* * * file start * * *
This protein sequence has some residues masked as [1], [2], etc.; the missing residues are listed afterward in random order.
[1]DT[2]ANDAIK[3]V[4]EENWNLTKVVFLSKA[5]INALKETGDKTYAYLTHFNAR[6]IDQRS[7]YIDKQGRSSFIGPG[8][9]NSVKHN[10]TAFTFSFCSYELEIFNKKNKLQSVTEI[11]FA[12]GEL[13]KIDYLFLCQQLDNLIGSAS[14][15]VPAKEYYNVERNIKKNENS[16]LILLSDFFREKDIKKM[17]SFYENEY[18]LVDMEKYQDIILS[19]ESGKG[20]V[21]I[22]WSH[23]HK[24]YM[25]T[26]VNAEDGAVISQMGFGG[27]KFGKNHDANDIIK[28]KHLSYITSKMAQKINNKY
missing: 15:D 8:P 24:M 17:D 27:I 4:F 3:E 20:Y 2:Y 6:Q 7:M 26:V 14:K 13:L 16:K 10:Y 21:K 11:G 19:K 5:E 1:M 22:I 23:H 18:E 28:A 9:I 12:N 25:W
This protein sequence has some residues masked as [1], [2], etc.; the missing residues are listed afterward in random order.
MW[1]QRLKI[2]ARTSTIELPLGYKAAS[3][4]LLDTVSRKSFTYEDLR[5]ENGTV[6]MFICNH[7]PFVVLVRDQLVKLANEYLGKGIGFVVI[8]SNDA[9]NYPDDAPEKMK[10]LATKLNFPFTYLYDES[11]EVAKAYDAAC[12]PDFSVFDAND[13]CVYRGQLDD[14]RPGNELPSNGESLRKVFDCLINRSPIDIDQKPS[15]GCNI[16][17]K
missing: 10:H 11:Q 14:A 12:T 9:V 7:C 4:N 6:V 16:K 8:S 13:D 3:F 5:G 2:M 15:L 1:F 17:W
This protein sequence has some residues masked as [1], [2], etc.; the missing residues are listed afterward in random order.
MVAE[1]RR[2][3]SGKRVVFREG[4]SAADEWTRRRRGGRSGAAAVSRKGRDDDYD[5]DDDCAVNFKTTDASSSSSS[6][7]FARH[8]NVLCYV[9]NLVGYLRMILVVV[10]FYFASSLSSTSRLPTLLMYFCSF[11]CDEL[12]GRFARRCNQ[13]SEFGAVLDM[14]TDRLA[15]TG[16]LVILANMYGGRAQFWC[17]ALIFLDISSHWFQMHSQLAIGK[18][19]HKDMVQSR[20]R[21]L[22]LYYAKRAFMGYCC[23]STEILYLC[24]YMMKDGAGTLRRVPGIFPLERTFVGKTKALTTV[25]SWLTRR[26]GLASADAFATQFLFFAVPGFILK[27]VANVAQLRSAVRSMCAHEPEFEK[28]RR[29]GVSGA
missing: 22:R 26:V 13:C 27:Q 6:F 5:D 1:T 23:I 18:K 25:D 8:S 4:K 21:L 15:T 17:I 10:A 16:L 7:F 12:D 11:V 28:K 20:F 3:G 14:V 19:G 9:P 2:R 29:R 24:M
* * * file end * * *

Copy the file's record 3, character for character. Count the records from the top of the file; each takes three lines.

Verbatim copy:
This protein sequence has some residues masked as [1], [2], etc.; the missing residues are listed afterward in random order.
MVAE[1]RR[2][3]SGKRVVFREG[4]SAADEWTRRRRGGRSGAAAVSRKGRDDDYD[5]DDDCAVNFKTTDASSSSSS[6][7]FARH[8]NVLCYV[9]NLVGYLRMILVVV[10]FYFASSLSSTSRLPTLLMYFCSF[11]CDEL[12]GRFARRCNQ[13]SEFGAVLDM[14]TDRLA[15]TG[16]LVILANMYGGRAQFWC[17]ALIFLDISSHWFQMHSQLAIGK[18][19]HKDMVQSR[20]R[21]L[22]LYYAKRAFMGYCC[23]STEILYLC[24]YMMKDGAGTLRRVPGIFPLERTFVGKTKALTTV[25]SWLTRR[26]GLASADAFATQFLFFAVPGFILK[27]VANVAQLRSAVRSMCAHEPEFEK[28]RR[29]GVSGA
missing: 22:R 26:V 13:C 27:Q 6:F 5:D 1:T 23:I 18:K 25:D 8:S 4:K 21:L 15:T 17:I 10:A 16:L 7:F 12:D 11:V 28:K 20:F 3:G 14:V 19:G 9:P 2:R 29:R 24:M